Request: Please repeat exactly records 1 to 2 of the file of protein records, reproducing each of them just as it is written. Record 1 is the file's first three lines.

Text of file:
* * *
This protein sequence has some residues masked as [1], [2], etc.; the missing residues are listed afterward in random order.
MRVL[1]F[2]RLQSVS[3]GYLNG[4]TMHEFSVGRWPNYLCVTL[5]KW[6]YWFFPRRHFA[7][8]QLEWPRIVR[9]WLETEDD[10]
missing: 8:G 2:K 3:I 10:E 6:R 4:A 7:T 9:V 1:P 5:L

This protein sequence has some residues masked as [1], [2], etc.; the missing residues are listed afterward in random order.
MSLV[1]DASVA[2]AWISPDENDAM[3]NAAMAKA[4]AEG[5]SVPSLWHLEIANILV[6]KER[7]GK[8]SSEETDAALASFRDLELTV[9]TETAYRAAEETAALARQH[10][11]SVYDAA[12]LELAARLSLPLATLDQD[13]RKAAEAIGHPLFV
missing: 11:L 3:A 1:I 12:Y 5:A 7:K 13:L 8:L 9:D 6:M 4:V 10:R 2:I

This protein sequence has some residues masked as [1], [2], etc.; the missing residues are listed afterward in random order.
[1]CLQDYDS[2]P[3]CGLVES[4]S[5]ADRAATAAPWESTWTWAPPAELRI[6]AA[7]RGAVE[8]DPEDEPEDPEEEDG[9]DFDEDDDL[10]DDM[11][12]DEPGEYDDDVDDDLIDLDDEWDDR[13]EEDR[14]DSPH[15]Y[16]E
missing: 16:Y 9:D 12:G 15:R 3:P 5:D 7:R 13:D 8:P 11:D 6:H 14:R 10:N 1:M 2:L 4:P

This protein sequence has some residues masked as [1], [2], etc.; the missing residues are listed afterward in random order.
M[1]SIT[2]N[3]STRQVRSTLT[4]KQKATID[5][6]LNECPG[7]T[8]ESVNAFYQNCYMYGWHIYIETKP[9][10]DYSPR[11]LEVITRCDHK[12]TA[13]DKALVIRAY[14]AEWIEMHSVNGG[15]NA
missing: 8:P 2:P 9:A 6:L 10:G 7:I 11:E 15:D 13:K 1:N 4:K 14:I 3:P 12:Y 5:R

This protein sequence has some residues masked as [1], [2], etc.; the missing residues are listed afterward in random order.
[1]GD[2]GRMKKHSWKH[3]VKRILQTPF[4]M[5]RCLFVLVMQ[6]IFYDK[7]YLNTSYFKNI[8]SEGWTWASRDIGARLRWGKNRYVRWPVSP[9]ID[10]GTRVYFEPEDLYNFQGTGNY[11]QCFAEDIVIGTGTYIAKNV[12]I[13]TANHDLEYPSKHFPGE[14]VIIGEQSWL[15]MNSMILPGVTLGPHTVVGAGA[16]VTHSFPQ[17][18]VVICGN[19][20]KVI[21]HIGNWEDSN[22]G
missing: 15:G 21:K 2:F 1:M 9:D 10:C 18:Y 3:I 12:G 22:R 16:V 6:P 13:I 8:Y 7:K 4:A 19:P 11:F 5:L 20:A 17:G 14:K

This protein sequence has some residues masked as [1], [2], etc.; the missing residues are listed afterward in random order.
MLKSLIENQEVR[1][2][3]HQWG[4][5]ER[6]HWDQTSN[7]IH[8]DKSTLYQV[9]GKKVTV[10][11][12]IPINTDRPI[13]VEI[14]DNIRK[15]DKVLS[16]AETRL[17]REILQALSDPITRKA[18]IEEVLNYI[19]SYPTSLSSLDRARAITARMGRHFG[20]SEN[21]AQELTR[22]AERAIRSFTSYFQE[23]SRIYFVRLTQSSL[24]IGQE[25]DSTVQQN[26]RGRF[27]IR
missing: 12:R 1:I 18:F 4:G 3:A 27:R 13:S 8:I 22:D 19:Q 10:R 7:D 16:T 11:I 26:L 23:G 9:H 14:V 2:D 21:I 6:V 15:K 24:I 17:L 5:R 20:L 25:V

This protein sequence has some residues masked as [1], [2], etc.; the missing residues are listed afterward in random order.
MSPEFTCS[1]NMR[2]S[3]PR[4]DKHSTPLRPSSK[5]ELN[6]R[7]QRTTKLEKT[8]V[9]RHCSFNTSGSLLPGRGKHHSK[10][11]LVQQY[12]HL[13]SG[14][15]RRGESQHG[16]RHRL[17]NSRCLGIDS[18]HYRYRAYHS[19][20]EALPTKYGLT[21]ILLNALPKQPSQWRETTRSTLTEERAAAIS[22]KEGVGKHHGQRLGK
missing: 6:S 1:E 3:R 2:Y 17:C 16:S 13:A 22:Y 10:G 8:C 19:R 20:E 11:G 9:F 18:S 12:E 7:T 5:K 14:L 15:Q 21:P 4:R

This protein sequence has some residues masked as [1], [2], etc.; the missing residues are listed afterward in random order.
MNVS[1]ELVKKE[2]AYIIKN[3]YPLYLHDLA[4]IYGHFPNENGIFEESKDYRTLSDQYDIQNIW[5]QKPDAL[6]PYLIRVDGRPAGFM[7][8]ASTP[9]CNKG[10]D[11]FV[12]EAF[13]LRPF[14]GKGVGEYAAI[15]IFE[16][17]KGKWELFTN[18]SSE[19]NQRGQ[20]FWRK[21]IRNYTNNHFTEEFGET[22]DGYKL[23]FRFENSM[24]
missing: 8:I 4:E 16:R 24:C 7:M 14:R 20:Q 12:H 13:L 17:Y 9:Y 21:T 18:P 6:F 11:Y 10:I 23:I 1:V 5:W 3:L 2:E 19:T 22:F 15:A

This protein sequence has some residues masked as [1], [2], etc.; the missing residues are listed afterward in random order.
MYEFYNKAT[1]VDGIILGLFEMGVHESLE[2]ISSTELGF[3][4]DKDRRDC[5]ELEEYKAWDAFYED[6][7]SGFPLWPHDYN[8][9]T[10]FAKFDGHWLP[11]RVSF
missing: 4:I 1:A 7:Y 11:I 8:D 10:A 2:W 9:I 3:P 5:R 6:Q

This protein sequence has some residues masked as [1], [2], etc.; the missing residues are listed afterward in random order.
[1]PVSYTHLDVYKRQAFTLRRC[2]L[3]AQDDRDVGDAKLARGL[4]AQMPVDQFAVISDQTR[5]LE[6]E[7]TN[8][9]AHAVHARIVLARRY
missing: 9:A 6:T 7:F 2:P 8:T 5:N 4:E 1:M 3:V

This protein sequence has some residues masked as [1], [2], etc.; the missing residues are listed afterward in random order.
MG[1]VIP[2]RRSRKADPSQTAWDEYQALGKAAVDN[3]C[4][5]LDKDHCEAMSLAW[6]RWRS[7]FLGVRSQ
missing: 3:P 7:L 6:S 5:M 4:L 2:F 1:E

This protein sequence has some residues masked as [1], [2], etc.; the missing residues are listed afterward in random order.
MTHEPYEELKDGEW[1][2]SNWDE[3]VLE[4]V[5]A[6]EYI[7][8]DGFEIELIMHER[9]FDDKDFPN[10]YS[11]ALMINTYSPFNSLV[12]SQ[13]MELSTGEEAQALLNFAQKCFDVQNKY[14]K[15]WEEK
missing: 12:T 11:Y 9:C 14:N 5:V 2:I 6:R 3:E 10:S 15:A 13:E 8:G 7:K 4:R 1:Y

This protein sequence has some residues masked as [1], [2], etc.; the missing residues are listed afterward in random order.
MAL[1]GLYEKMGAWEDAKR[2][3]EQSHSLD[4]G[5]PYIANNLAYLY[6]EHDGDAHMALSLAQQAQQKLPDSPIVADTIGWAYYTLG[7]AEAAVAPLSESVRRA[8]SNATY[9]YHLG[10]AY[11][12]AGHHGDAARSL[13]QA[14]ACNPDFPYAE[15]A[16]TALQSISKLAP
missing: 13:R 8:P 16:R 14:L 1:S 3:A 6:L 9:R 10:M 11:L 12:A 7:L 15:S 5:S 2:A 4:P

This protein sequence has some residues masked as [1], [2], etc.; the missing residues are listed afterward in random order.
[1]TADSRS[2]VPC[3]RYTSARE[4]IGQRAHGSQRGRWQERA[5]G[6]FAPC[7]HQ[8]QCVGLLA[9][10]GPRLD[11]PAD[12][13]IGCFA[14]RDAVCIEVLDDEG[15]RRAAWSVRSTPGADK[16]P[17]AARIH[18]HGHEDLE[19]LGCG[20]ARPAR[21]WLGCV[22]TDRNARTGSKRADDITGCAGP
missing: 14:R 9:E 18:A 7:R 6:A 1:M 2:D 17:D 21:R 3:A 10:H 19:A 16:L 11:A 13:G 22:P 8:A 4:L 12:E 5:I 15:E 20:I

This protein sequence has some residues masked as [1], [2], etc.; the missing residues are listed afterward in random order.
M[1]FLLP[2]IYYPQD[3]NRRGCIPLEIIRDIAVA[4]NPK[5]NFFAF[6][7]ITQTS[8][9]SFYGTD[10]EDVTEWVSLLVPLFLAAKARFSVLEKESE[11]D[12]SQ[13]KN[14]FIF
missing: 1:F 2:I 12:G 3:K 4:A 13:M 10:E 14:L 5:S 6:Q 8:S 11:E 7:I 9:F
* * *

This protein sequence has some residues masked as [1], [2], etc.; the missing residues are listed afterward in random order.
MRVL[1]F[2]RLQSVS[3]GYLNG[4]TMHEFSVGRWPNYLCVTL[5]KW[6]YWFFPRRHFA[7][8]QLEWPRIVR[9]WLETEDD[10]
missing: 8:G 2:K 3:I 10:E 6:R 4:A 7:T 9:V 1:P 5:L

This protein sequence has some residues masked as [1], [2], etc.; the missing residues are listed afterward in random order.
MSLV[1]DASVA[2]AWISPDENDAM[3]NAAMAKA[4]AEG[5]SVPSLWHLEIANILV[6]KER[7]GK[8]SSEETDAALASFRDLELTV[9]TETAYRAAEETAALARQH[10][11]SVYDAA[12]LELAARLSLPLATLDQD[13]RKAAEAIGHPLFV
missing: 11:L 3:A 1:I 12:Y 5:A 7:K 13:L 8:L 9:D 6:M 4:V 10:R 2:I